Short version: Is there an efficient way to query 300+ feature classes with the same select-by-location query for an area of interest? We can do this using spatial SQL(SQL Server), ArcGIS Server map/feature services, or Portal layers. I can load most of the data into ArcGIS OnLine, but licensing agreements will require me to keep some layers locally.
Long-ish version: I inherited some ArcPy code from a former coworker that starts with a polygon of interest, queries the SDE database (SQL Server) for any features that overlap, and creates a PDF report of them. There are over 300 different layers in the report, which would mean a lot of database queries. He solves this by combining all the data into a single feature class each for points, lines, and polygons. It's really quick with only 3 queries to the database. Since the input layers all have different attribute fields, his process appends all the fields into a single text field in the format "field1: value1; field2: value2; field3: value3; [field4 etc.]".
It's actually a pretty clever solution, except that it requires a bunch of processing to consolidate all the data into those 3 feature classes for data loading/updating. More code is needed for all the string parsing to turn the one delimited text field back into N fields. Plus, we lose track of field types, since everything is just a string.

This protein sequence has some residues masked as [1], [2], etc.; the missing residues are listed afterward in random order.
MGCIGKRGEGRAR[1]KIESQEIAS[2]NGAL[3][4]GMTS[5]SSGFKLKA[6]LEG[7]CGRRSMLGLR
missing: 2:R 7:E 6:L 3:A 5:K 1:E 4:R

Going forward, I'd like to just maintain all my feature classes separately and do away with the merged layers, but I also can't wait 10 minutes to do 300+ queries. Multi-threading could make it a bit faster, but might melt also my server. So, is there an efficient way to send the same select-by-location query to a whole bunch of feature classes in SDE? How about to ArcGIS Server, Portal, or ArcGIS Online?
I wonder if this single command is really running N queries under the hood. I will try performance testing this, but if anyone out there has an idea, I'd appreciate the feedback.
It seems like this querying is part of a process to generate PDF reports, why is 10 minutes for the process to execute a problem? Is the process running more frequently than 10 minutes?
Users run this by submitting the area of interest polygon from a web app. They are sitting there watching an hourglass until it returns the result. I agree that if it were just a cron job, then it could take longer, but there is a user waiting on the other end.